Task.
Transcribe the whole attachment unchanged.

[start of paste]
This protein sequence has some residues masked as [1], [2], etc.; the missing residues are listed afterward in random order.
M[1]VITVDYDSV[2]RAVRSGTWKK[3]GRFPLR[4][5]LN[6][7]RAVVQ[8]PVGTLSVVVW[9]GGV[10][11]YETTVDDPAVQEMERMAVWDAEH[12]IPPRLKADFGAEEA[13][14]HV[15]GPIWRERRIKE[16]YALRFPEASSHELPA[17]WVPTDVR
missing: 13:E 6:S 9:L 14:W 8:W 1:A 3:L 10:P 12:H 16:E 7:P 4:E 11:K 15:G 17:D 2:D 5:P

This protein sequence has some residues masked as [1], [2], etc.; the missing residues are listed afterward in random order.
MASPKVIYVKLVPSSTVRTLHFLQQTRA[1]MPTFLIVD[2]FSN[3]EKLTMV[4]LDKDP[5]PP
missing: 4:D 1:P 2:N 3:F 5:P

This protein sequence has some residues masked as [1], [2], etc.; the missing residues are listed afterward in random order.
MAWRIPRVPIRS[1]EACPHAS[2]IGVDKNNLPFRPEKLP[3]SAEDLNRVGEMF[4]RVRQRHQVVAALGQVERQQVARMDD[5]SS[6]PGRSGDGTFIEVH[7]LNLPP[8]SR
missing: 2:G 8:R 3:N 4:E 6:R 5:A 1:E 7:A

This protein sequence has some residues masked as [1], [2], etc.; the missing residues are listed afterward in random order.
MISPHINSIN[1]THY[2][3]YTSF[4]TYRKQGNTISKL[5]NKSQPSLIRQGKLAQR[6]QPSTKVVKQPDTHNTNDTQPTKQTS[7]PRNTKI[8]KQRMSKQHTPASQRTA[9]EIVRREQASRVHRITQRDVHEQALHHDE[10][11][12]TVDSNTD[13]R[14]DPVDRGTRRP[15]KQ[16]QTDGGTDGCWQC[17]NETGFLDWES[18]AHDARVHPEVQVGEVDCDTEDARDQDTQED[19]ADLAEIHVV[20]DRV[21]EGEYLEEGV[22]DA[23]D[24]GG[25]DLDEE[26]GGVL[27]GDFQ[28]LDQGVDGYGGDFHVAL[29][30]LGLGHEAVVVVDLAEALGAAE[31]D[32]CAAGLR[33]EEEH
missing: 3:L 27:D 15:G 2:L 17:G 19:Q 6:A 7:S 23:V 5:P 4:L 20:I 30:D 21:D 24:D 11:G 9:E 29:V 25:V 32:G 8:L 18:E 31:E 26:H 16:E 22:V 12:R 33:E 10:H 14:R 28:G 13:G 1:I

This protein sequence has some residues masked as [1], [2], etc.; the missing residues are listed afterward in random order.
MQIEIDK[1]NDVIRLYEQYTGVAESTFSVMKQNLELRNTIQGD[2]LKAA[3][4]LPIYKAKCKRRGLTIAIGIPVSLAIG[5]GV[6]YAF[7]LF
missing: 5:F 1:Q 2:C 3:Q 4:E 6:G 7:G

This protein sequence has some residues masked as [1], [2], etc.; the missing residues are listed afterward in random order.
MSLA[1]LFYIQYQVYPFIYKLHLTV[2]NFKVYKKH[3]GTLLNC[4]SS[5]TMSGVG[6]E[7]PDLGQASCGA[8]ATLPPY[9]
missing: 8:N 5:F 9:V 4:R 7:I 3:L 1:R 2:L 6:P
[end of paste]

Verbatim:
This protein sequence has some residues masked as [1], [2], etc.; the missing residues are listed afterward in random order.
M[1]VITVDYDSV[2]RAVRSGTWKK[3]GRFPLR[4][5]LN[6][7]RAVVQ[8]PVGTLSVVVW[9]GGV[10][11]YETTVDDPAVQEMERMAVWDAEH[12]IPPRLKADFGAEEA[13][14]HV[15]GPIWRERRIKE[16]YALRFPEASSHELPA[17]WVPTDVR
missing: 13:E 6:S 9:L 14:W 8:W 1:A 3:L 10:P 12:H 16:E 7:P 4:E 11:K 15:G 17:D 2:D 5:P

This protein sequence has some residues masked as [1], [2], etc.; the missing residues are listed afterward in random order.
MASPKVIYVKLVPSSTVRTLHFLQQTRA[1]MPTFLIVD[2]FSN[3]EKLTMV[4]LDKDP[5]PP
missing: 4:D 1:P 2:N 3:F 5:P

This protein sequence has some residues masked as [1], [2], etc.; the missing residues are listed afterward in random order.
MAWRIPRVPIRS[1]EACPHAS[2]IGVDKNNLPFRPEKLP[3]SAEDLNRVGEMF[4]RVRQRHQVVAALGQVERQQVARMDD[5]SS[6]PGRSGDGTFIEVH[7]LNLPP[8]SR
missing: 2:G 8:R 3:N 4:E 6:R 5:A 1:E 7:A

This protein sequence has some residues masked as [1], [2], etc.; the missing residues are listed afterward in random order.
MISPHINSIN[1]THY[2][3]YTSF[4]TYRKQGNTISKL[5]NKSQPSLIRQGKLAQR[6]QPSTKVVKQPDTHNTNDTQPTKQTS[7]PRNTKI[8]KQRMSKQHTPASQRTA[9]EIVRREQASRVHRITQRDVHEQALHHDE[10][11][12]TVDSNTD[13]R[14]DPVDRGTRRP[15]KQ[16]QTDGGTDGCWQC[17]NETGFLDWES[18]AHDARVHPEVQVGEVDCDTEDARDQDTQED[19]ADLAEIHVV[20]DRV[21]EGEYLEEGV[22]DA[23]D[24]GG[25]DLDEE[26]GGVL[27]GDFQ[28]LDQGVDGYGGDFHVAL[29][30]LGLGHEAVVVVDLAEALGAAE[31]D[32]CAAGLR[33]EEEH
missing: 3:L 27:D 15:G 2:L 17:G 19:Q 6:A 7:S 23:V 5:P 4:L 20:I 30:D 21:D 24:D 11:G 9:E 29:V 25:V 32:G 8:L 18:E 31:E 26:H 16:E 22:V 12:R 33:E 10:H 14:R 28:G 13:G 1:I

This protein sequence has some residues masked as [1], [2], etc.; the missing residues are listed afterward in random order.
MQIEIDK[1]NDVIRLYEQYTGVAESTFSVMKQNLELRNTIQGD[2]LKAA[3][4]LPIYKAKCKRRGLTIAIGIPVSLAIG[5]GV[6]YAF[7]LF
missing: 5:F 1:Q 2:C 3:Q 4:E 6:G 7:G

This protein sequence has some residues masked as [1], [2], etc.; the missing residues are listed afterward in random order.
MSLA[1]LFYIQYQVYPFIYKLHLTV[2]NFKVYKKH[3]GTLLNC[4]SS[5]TMSGVG[6]E[7]PDLGQASCGA[8]ATLPPY[9]
missing: 8:N 5:F 9:V 4:R 7:I 3:L 1:R 2:L 6:P